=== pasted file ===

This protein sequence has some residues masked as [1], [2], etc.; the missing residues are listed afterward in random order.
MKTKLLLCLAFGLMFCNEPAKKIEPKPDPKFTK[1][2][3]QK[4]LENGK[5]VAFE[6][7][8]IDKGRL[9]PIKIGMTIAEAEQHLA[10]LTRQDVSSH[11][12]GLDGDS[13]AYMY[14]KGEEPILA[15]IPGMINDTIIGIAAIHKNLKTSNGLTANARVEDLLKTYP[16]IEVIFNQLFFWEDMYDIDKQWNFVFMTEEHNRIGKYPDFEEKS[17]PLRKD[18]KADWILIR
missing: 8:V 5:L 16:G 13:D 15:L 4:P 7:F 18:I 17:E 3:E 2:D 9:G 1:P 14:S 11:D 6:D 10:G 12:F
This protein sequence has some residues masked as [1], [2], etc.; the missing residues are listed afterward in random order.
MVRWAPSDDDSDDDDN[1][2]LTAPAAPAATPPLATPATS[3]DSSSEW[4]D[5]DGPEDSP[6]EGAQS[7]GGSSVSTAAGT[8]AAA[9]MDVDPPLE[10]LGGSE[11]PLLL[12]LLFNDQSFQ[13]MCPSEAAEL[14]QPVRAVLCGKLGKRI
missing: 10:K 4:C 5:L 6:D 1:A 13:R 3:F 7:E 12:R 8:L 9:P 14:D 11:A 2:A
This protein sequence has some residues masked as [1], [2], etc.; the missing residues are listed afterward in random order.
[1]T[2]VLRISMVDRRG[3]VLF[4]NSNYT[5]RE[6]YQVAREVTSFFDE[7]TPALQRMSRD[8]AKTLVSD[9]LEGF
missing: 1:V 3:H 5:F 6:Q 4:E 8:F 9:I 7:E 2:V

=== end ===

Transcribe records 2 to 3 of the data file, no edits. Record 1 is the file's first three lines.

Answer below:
This protein sequence has some residues masked as [1], [2], etc.; the missing residues are listed afterward in random order.
MVRWAPSDDDSDDDDN[1][2]LTAPAAPAATPPLATPATS[3]DSSSEW[4]D[5]DGPEDSP[6]EGAQS[7]GGSSVSTAAGT[8]AAA[9]MDVDPPLE[10]LGGSE[11]PLLL[12]LLFNDQSFQ[13]MCPSEAAEL[14]QPVRAVLCGKLGKRI
missing: 10:K 4:C 5:L 6:D 1:A 13:R 3:F 7:E 12:R 8:L 9:P 14:D 11:A 2:A
This protein sequence has some residues masked as [1], [2], etc.; the missing residues are listed afterward in random order.
[1]T[2]VLRISMVDRRG[3]VLF[4]NSNYT[5]RE[6]YQVAREVTSFFDE[7]TPALQRMSRD[8]AKTLVSD[9]LEGF
missing: 1:V 3:H 5:F 6:Q 4:E 8:F 9:I 7:E 2:V